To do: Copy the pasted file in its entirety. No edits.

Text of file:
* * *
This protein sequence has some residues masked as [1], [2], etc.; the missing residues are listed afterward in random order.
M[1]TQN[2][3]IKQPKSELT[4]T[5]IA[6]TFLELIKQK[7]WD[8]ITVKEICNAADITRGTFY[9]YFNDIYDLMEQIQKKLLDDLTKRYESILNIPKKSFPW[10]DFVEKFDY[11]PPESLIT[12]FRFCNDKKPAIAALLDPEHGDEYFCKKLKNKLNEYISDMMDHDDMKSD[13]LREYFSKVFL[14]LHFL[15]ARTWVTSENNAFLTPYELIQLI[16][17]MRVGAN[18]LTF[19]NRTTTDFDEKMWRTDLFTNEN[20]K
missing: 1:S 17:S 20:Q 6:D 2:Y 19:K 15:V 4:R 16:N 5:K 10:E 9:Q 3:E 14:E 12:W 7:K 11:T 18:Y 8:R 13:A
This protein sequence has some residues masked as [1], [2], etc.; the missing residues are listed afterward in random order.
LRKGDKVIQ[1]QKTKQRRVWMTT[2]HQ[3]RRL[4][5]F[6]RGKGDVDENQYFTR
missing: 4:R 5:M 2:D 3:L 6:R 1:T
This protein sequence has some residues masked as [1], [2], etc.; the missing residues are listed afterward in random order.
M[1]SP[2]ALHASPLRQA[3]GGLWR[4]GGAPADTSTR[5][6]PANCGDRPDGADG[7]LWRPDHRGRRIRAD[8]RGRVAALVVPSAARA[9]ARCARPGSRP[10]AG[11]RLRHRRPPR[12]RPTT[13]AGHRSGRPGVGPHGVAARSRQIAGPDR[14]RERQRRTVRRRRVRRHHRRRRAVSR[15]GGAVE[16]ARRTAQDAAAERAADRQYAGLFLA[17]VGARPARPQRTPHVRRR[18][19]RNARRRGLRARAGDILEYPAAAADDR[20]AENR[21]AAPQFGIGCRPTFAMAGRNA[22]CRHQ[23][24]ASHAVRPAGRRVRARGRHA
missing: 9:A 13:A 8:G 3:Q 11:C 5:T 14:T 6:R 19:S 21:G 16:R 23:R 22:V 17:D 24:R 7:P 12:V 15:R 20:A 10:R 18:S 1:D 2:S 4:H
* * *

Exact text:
This protein sequence has some residues masked as [1], [2], etc.; the missing residues are listed afterward in random order.
M[1]TQN[2][3]IKQPKSELT[4]T[5]IA[6]TFLELIKQK[7]WD[8]ITVKEICNAADITRGTFY[9]YFNDIYDLMEQIQKKLLDDLTKRYESILNIPKKSFPW[10]DFVEKFDY[11]PPESLIT[12]FRFCNDKKPAIAALLDPEHGDEYFCKKLKNKLNEYISDMMDHDDMKSD[13]LREYFSKVFL[14]LHFL[15]ARTWVTSENNAFLTPYELIQLI[16][17]MRVGAN[18]LTF[19]NRTTTDFDEKMWRTDLFTNEN[20]K
missing: 1:S 17:S 20:Q 6:D 2:Y 19:K 15:V 4:R 16:N 5:K 10:E 9:Q 3:E 14:E 12:W 7:K 11:T 18:Y 8:R 13:A
This protein sequence has some residues masked as [1], [2], etc.; the missing residues are listed afterward in random order.
LRKGDKVIQ[1]QKTKQRRVWMTT[2]HQ[3]RRL[4][5]F[6]RGKGDVDENQYFTR
missing: 4:R 5:M 2:D 3:L 6:R 1:T
This protein sequence has some residues masked as [1], [2], etc.; the missing residues are listed afterward in random order.
M[1]SP[2]ALHASPLRQA[3]GGLWR[4]GGAPADTSTR[5][6]PANCGDRPDGADG[7]LWRPDHRGRRIRAD[8]RGRVAALVVPSAARA[9]ARCARPGSRP[10]AG[11]RLRHRRPPR[12]RPTT[13]AGHRSGRPGVGPHGVAARSRQIAGPDR[14]RERQRRTVRRRRVRRHHRRRRAVSR[15]GGAVE[16]ARRTAQDAAAERAADRQYAGLFLA[17]VGARPARPQRTPHVRRR[18][19]RNARRRGLRARAGDILEYPAAAADDR[20]AENR[21]AAPQFGIGCRPTFAMAGRNA[22]CRHQ[23][24]ASHAVRPAGRRVRARGRHA
missing: 9:A 13:A 8:G 3:Q 11:C 5:T 14:T 6:R 19:S 21:G 16:R 23:R 22:V 17:D 24:R 7:P 12:V 15:R 20:A 10:R 18:S 1:D 2:S 4:H